So what does any of this have to do with a frustrating, aggravating afghan pattern that has caused me to say more than a few unlady-like words? The afghan is a replica of one my mom made over 30 years ago. Growing up, it sat on the back of our couch. As a little girl I would curl up under it on a regular basis. A little over a year ago my dad had taken it out and immediately I was flooded with memories. At that moment I knew I had a mission. I was determined to make what she once had made. It took me awhile to track down the pattern. Hers had long since disappeared. When I finally found some tidbits of information about the pattern I learned it was no longer in print. Still determined, the hunt continued and by chance I found a copy of it on eBay. It was only recently I was finally able to start working on this afghan from my childhood. The yarn had been chosen and I was ready.
Then I read the pattern and immediately I was intimidated and discouraged. It was written a little differently than most other patterns I was used to. There were terms I was unfamiliar with and not even a Google or YouTube search was very helpful at times! I read, reread, searched, re-searched and even posted on Facebook for help (of which my husband was convinced I was speaking a foreign language!) FINALLY I felt like I had the stitches figured out. This pattern as 2 basic sections:
1) an aran pattern bordered on each side with a high ridge front stitch and knurl stitch.
… and 2) a basket weave pattern.
The last one was familiar territory – but almost every single thing about the first section was unfamiliar and a challenge. The terminology and the description took many read throughs to be certain I understood what to do. Then, once I thought I had the stitches and patterns figured out, working through it the first time had me second-guessing myself every step of the way. A double chain? Surely they must mean double crochet? No? Wait – what? Could that REALLY be right? Eventually it came together. I learned to break it down to small familiar nuggets. For example, the knurl really is a variation of the crab stitch. The double chains are really a way to create a cable effect. I began to understand the importance of how this pattern uses FLO and BLO to create a working design on the front and a smooth sc appearance on the back. The puzzle was becoming clear piece by piece.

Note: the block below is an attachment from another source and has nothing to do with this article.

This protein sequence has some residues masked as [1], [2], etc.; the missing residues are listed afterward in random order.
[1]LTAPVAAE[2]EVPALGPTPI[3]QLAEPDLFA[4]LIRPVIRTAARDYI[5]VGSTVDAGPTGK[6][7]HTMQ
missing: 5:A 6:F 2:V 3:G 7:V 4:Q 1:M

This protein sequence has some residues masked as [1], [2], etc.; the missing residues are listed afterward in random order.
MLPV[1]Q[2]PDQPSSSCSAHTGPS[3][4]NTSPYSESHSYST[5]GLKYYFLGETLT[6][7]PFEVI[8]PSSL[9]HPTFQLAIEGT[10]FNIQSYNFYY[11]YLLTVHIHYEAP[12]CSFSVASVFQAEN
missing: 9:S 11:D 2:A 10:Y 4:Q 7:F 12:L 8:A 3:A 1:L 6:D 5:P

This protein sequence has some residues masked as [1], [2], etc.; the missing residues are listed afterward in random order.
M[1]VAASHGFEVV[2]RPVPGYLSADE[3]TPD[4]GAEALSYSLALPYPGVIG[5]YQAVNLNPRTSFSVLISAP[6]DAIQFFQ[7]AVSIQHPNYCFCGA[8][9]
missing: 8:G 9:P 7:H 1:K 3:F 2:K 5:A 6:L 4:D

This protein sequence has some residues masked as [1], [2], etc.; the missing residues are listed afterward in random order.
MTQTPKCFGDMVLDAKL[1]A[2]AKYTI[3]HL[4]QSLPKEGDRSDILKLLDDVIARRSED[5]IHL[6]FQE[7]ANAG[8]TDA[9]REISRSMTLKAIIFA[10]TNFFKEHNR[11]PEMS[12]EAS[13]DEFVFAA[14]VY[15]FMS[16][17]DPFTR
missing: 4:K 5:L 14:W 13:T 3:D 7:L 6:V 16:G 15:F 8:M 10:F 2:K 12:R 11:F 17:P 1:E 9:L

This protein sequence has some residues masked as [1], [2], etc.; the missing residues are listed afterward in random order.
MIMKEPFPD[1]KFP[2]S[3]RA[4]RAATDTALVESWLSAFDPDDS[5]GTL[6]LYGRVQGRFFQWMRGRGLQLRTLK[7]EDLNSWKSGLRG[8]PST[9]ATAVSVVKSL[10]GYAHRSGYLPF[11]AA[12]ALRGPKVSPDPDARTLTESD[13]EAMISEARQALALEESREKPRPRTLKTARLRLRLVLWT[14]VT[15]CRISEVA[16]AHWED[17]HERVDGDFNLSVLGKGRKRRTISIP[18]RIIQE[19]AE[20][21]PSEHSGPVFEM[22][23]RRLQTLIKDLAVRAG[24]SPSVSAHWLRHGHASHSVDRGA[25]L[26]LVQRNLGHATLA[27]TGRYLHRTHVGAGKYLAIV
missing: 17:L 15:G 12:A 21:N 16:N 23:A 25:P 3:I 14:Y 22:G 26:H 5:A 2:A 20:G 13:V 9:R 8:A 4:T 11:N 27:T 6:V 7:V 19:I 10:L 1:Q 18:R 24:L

Now that I have finally completed the first run through of all the stitches and patterns, I feel more confident. I also fee energized, and yes, even a little proud of myself. I have a LONG way to go! These two patterns will repeat several more times, but I already feel like I have conquered my own crochet version of Mt. Everrest by getting through this….. from tracking the pattern down to figuring out the unknown (mostly) on my own. In retrospect, having worked through it, the patterns are relatively simple now. But it certainly took more work and “research” than I would have thought, or even welcomed in most cases. As I work on it now – finally finding some calm in this crazy pattern I am determined to get through – I feel this incredible connection to my mom. I fell she is a part of me, that she is with me. This afghan, when finished, will truly be a work of heart with memories and love woven in to each stitch.